Various media outlets have reported that US pressure on Pakistan will increase after its withdrawal from Afghanistan. Last month, the New York Times reported that the United States has already been trying hard to establish a military base in Pakistan. However, Pakistan is trying to reject interference from an outside power like the United States. If it agrees to the US proposal, the balance of Pakistan’s foreign policy will be in jeopardy, with a huge possibility of Pakistan being targeted by the Taliban. In the last week of May, the Taliban said in a statement that it would be a “historic mistake” if Pakistan favoured a US military decision. However, Pakistan’s influential daily Dawn reported on May 24, quoting Pentagon sources, that Pakistan has allowed the US military to use its airspace, and has given ground access. It is safe to say that the withdrawal of US troops from Afghanistan will impact not only India-Pakistan but the wider region, including Iran and NATO-affiliated Turkey. In particular, militants from countries in the region, including Bangladesh, may rise to prominence.
The Taliban strongly believe that the US is the defeated side in this conflict, apparent by the withdrawal of troops and the abandonment of war. Presumably, this is why the Taliban’s morale is higher than ever before. In fact, they have already taken control of many areas. with very little force and resistance. To people across the world, it seems like the US did not learn from the defeat in the Vietnam War, and they have once again lost the longest-lasting war in Afghanistan by withdrawing troops. In 1969, Henry Kissinger wrote a lengthy article on the Vietnam War in the January issue of Foreign Affairs, in which he said, “We (US) fought a military war; our opponents fought a political one. We sought physical attrition; our opponents aimed for our psychological exhaustion. In the process, we lost sight of one of the cardinal maxims of guerrilla war: the guerrilla wins if he does not lose. The conventional army loses if it does not win.” The ideology of the Taliban, no matter how militant or radical it is, is in line with Henry Kissinger’s statement.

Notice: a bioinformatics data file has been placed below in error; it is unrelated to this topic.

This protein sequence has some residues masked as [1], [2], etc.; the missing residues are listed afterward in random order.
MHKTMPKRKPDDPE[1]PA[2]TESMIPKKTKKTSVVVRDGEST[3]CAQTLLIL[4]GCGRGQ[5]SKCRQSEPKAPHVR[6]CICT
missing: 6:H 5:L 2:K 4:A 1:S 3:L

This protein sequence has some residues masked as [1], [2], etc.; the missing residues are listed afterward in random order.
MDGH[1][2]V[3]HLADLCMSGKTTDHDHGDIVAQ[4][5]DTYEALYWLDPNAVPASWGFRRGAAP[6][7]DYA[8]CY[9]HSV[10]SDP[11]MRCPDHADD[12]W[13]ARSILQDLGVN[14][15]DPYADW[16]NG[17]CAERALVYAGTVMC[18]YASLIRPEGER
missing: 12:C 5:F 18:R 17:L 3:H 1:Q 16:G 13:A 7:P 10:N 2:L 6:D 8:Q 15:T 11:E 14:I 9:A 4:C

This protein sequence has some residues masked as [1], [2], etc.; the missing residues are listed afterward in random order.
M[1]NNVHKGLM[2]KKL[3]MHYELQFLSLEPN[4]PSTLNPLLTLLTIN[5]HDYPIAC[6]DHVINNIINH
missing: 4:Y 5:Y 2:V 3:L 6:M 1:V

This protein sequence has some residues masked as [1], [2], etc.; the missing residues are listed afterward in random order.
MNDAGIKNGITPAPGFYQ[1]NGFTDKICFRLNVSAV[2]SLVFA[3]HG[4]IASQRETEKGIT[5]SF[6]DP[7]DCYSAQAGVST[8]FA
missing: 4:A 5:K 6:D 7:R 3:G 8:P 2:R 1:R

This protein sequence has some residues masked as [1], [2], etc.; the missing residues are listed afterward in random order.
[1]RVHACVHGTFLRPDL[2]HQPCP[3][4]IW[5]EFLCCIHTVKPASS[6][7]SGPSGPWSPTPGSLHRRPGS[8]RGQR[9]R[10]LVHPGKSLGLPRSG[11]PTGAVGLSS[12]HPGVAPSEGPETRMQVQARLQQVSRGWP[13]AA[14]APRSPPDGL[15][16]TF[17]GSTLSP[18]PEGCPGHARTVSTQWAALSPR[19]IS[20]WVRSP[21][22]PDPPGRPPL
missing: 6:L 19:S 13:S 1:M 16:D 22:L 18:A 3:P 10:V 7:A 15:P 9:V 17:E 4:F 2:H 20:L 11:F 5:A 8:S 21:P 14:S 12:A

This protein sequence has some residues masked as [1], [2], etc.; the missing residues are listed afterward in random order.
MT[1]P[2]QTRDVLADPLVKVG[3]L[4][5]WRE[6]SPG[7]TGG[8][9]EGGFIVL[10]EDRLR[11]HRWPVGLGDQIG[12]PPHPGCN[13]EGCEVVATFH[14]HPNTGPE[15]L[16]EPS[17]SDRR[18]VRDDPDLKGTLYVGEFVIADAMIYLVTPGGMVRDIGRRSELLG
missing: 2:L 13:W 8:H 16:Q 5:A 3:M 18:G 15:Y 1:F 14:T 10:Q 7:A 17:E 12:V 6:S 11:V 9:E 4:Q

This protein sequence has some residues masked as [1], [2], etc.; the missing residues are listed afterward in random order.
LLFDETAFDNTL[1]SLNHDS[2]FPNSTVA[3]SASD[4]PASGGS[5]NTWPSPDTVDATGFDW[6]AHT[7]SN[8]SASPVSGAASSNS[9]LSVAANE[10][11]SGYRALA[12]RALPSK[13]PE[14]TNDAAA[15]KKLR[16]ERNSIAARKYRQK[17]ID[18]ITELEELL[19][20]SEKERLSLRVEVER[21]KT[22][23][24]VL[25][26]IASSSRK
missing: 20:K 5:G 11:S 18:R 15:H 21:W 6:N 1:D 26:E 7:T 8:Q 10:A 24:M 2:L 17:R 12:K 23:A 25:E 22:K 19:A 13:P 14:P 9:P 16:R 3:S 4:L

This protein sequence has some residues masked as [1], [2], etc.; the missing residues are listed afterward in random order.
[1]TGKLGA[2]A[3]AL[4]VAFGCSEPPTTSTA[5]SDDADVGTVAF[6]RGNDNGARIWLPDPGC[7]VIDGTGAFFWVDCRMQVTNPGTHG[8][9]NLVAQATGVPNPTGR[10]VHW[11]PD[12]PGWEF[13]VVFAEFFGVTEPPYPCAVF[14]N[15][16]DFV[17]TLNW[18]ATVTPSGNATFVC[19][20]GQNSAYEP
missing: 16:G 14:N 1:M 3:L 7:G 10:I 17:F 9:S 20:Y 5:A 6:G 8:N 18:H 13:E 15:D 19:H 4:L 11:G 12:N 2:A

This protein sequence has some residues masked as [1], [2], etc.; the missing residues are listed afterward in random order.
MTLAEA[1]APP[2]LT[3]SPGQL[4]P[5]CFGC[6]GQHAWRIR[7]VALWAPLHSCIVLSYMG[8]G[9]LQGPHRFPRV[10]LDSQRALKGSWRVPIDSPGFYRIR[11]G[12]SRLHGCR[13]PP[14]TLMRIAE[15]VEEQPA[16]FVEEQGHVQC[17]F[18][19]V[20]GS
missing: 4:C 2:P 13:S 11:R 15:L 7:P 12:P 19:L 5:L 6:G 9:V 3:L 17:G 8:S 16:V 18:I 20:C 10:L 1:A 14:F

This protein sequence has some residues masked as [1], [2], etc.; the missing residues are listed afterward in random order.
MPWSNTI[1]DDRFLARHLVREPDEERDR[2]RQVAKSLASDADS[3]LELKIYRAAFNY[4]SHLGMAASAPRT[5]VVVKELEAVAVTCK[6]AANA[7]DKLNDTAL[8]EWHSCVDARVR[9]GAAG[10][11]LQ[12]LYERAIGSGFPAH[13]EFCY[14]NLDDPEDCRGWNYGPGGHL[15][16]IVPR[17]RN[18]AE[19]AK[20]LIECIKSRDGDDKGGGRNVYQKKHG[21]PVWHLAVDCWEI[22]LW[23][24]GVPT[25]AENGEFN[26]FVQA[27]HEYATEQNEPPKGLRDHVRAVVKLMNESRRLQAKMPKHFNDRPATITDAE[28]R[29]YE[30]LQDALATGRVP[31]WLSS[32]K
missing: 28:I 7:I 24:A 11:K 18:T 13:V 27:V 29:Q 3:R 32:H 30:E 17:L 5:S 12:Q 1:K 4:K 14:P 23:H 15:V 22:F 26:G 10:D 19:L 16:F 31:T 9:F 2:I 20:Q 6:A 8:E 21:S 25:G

The United States has suffered substantial financial losses in the 20-year-long war in Afghanistan. According to the Associated Press, the US has lost more than USD two trillion in direct financial losses to Afghanistan in the 20 years to 2021. As of other estimates, the amount is USD 2.6 trillion. By 2050, the total cost of the war will be 6.5 trillion, including war veteran healthcare and various financial benefits. A total of 200,000 people have been killed in the war, including 2,448 members of the US military, ordinary Afghan civilians, US civilians at different levels, and members of the Taliban. Of these, 444 humanitarian aid workers and 72 journalists lost their lives, and 47,245 Afghan civilians were killed in the war.
After the defeat in the Vietnam War, the United States faced the questions of the people in its own country. There were protests all over the world against that war. Perhaps the same question about the Afghan war may come to the minds of US citizens. Many (not just the American people) may be wondering what it means to spend so many trillions of dollars on the loss of so many lives. In the book The Three Trillion Dollar War: The True Cost of the Iraq Conflict, the authors—Nobel prize-winning economist Joseph Stiglitz and Linda Bilmes—said, “The failure in Iraq was not the result of a single mistake but the culmination of dozens of mistakes made over a period of years.” The statement may also be true about the Afghan war.